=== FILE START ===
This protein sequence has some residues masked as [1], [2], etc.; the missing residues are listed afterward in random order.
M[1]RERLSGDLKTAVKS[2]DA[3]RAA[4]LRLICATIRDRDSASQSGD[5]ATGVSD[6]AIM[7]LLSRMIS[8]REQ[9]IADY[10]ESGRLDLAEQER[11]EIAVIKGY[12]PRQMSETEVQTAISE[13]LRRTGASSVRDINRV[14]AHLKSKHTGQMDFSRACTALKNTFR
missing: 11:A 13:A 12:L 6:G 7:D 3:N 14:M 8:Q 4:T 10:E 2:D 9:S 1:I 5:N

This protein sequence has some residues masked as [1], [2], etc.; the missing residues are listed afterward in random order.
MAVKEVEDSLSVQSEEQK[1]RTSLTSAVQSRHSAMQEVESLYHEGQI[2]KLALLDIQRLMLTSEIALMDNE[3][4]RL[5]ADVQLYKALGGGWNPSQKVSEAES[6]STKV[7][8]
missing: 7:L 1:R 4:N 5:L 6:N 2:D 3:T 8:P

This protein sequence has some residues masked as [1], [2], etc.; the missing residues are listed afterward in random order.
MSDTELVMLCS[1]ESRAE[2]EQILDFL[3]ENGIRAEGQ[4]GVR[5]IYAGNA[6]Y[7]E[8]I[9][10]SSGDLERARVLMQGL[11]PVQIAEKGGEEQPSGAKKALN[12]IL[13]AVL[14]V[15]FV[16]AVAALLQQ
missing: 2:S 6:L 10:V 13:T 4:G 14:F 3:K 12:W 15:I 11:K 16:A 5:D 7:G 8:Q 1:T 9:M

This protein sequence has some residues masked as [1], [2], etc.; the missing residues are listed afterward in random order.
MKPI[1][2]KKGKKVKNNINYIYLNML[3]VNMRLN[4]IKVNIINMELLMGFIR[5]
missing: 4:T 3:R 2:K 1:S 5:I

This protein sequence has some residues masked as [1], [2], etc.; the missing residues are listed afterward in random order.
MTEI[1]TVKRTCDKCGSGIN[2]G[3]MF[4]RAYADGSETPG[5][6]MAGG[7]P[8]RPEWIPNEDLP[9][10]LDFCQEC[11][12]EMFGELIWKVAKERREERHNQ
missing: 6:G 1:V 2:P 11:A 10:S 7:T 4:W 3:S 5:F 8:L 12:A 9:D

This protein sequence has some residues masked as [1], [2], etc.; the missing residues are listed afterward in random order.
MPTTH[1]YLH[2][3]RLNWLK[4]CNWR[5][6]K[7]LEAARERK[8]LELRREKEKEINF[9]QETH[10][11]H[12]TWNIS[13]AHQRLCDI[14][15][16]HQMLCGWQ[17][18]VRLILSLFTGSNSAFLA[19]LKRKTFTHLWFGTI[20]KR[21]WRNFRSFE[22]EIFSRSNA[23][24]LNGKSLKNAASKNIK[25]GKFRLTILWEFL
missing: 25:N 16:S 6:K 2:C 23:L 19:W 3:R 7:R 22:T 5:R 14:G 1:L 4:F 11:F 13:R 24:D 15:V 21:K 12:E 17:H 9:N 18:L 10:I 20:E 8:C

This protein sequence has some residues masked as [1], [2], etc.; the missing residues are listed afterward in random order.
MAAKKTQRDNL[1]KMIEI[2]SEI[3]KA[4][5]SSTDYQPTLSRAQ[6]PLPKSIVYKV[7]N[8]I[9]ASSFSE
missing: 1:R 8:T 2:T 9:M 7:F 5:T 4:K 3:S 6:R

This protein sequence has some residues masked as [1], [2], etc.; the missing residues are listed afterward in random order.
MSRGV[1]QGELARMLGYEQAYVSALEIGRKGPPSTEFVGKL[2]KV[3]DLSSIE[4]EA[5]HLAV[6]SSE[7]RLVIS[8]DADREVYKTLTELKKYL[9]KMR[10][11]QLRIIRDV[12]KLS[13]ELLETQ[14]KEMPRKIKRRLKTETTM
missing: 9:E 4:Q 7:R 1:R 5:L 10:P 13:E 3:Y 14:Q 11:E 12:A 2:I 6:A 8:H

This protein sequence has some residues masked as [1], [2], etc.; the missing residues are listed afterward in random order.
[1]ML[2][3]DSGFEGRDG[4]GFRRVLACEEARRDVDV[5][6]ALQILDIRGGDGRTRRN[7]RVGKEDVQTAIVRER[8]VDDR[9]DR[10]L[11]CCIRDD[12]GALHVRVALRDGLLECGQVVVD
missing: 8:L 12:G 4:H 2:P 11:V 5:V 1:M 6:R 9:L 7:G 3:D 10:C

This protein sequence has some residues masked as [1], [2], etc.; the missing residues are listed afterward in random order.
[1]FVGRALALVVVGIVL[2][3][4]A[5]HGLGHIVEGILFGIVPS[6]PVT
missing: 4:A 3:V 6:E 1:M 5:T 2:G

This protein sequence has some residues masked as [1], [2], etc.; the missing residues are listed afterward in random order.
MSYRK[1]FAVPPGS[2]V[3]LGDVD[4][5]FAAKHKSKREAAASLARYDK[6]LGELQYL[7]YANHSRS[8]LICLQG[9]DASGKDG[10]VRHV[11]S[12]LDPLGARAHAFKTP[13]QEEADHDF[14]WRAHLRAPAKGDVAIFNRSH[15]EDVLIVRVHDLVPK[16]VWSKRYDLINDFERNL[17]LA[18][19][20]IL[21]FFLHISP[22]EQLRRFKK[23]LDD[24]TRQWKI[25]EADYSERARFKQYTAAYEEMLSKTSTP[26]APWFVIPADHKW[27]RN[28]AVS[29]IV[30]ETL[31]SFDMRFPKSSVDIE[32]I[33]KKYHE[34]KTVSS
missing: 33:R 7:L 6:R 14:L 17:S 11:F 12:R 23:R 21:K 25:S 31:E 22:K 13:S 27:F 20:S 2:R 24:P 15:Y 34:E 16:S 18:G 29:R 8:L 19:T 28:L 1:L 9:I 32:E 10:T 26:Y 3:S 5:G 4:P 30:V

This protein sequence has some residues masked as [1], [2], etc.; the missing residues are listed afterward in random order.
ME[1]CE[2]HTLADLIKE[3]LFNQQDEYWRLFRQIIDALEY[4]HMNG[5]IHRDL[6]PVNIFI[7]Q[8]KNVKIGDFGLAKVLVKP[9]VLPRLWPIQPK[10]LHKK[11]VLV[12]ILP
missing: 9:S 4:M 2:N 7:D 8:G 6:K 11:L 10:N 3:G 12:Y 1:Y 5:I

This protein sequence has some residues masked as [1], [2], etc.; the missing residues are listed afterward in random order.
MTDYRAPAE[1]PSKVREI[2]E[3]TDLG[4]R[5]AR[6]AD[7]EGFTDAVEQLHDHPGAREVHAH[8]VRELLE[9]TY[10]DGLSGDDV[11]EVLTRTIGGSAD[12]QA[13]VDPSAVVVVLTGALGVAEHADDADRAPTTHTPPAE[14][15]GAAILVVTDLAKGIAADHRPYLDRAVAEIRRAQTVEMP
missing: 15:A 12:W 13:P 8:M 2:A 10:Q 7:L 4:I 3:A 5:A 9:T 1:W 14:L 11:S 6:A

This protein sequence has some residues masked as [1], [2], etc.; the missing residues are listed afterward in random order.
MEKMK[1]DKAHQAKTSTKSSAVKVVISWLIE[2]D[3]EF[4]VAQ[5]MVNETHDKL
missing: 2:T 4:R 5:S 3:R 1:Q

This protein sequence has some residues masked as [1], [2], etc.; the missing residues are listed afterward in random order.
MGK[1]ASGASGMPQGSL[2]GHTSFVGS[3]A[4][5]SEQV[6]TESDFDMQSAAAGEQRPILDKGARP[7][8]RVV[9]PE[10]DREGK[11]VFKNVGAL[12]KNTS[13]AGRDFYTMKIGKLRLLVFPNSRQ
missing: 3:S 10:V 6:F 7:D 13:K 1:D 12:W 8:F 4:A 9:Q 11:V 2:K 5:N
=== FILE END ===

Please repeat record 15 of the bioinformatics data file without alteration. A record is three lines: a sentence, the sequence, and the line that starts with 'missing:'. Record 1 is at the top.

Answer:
This protein sequence has some residues masked as [1], [2], etc.; the missing residues are listed afterward in random order.
MGK[1]ASGASGMPQGSL[2]GHTSFVGS[3]A[4][5]SEQV[6]TESDFDMQSAAAGEQRPILDKGARP[7][8]RVV[9]PE[10]DREGK[11]VFKNVGAL[12]KNTS[13]AGRDFYTMKIGKLRLLVFPNSRQ
missing: 3:S 10:V 6:F 7:D 13:K 1:D 12:W 8:F 4:A 9:Q 11:V 2:K 5:N